Does Wisdom Really Come With Age?

08/05/2013 08:15 am ET | Updated Oct 05, 2013

God knows who came up with the notion that wisdom automatically comes with age but my guess is that the culprit was probably someone who felt the need to make aging seem like it had at least one benefit.

If you're one of those people who seriously think old folks are wiser, consider Mitch McConnell (71) or Dick Cheney (72) or Antonin Scalia (77). Or explain to me why anyone would give wisdom points to Wayne LaPierre (64) or Pope Benedict XVI (86). And somehow, when I see Prince Charles (64) in action, the first word that springs to mind is not "gravitas." Kim Kardasian is still young but I doubt wisdom is on the agenda when she hits senior citizenship.

Sure, there are a lot of people who were wise when they were old -- Einstein, Moses, Lincoln -- but these guys were already on the wisdom train when they were young so they don't count. They just got wiser when they got older, just as cheese gets ripe with age. On the other hand, Einstein allegedly forgot to put on his trousers before he walked to class; Moses wandered around in the blistering heat for forty years without stopping to ask for directions; Lincoln's taste in theater wasn't really that sophisticated.

When most of us were young, we operated under the premise that we were immortal. Death was something that happened to other people. That delusion doesn't qualify as wisdom but in some ways it's a wiser way to live your life than knowing that the death knell is getting louder. Perhaps we are born with wisdom and gradually lose it as we age. With old age comes confusion.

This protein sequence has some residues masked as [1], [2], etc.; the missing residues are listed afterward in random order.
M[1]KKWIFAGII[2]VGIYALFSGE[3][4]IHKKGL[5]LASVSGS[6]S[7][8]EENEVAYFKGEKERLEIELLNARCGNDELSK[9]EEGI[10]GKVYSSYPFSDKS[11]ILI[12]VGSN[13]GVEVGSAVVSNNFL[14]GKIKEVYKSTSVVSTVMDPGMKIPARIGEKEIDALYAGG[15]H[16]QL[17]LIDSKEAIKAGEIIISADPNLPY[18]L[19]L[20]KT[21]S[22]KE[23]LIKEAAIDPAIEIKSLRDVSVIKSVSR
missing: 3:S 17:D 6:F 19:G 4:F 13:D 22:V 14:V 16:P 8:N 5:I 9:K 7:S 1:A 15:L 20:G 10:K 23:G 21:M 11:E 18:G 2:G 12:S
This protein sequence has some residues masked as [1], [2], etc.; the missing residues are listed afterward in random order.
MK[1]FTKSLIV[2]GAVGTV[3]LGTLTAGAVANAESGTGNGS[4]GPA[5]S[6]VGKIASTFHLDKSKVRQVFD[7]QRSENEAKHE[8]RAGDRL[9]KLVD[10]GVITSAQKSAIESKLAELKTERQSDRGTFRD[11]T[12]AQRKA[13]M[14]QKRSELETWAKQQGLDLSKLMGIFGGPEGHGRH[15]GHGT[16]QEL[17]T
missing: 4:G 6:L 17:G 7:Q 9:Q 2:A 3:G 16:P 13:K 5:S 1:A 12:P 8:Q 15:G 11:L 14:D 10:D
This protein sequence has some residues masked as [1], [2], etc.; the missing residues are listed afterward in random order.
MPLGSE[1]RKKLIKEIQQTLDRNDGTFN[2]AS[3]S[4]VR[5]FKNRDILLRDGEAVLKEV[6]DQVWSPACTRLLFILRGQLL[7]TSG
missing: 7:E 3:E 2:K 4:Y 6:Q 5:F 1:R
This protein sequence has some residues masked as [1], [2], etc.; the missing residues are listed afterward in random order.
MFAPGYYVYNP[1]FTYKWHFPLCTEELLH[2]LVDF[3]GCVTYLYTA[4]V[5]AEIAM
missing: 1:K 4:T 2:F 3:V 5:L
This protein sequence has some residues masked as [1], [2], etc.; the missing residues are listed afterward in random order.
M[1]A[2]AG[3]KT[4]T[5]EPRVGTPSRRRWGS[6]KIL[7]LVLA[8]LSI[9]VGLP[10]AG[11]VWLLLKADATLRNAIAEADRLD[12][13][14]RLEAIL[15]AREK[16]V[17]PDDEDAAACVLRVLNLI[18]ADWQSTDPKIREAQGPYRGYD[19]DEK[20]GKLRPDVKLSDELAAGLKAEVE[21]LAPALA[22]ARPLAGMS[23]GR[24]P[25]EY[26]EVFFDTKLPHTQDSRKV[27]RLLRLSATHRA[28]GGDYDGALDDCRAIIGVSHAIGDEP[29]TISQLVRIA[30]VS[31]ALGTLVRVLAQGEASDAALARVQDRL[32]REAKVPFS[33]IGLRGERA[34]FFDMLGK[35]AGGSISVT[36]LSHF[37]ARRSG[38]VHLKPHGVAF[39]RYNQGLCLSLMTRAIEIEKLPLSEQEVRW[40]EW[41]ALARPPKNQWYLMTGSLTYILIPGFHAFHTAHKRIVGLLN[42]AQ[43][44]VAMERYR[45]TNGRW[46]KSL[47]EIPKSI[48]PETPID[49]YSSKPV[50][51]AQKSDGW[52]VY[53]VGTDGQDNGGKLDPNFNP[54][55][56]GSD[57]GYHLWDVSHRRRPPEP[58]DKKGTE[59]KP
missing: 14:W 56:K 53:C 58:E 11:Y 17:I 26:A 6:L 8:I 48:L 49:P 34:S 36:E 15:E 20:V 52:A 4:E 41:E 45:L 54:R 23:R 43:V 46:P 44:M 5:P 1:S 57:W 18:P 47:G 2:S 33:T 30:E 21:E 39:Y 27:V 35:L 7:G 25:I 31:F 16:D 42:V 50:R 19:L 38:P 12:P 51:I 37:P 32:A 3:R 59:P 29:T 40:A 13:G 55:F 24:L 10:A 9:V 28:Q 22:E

Here's some wisdom I've picked up -- I'm not immortal. My dermatologist's new Tesla offers vivid testimony to that little pearl.

I've learned some other things too although I'm reasonably sure they do not fit the definition of philosophical depth that wisdom implies. After years of experience I know, for example, that it's a really good idea to make an appointment before visiting the DMV; I know that the position of the toilet seat is important to women; I am now wise enough to realize that wearing a white shirt to an Italian restaurant invariably guarantees that one will spill tomato sauce on it; I know that Speedos have no logical reason to exist; I have also become aware that most pay-per-view movies are not worth $5.99.

Sure, that kind of wisdom derives solely from experience; real wisdom exists on a much higher plain. For example, do I have a clue about the meaning of life? Do I have any penetrating theories about what happens after we die? Do I understand why life's ups and downs seem random and often unjust? Do I comprehend human nature? Do I have an answer to the cosmic enigma of why women who wear stiletto heels don't fall down more? Do I know why socks disappear and where they go? No.

Maybe, one day soon, the lightning bolt of wisdom will strike. But it better make it snappy because I am wise enough to perceive that I am not getting any younger.

Earlier on Huff/Post50:

50 Things Every Woman Should Have And Know By 50
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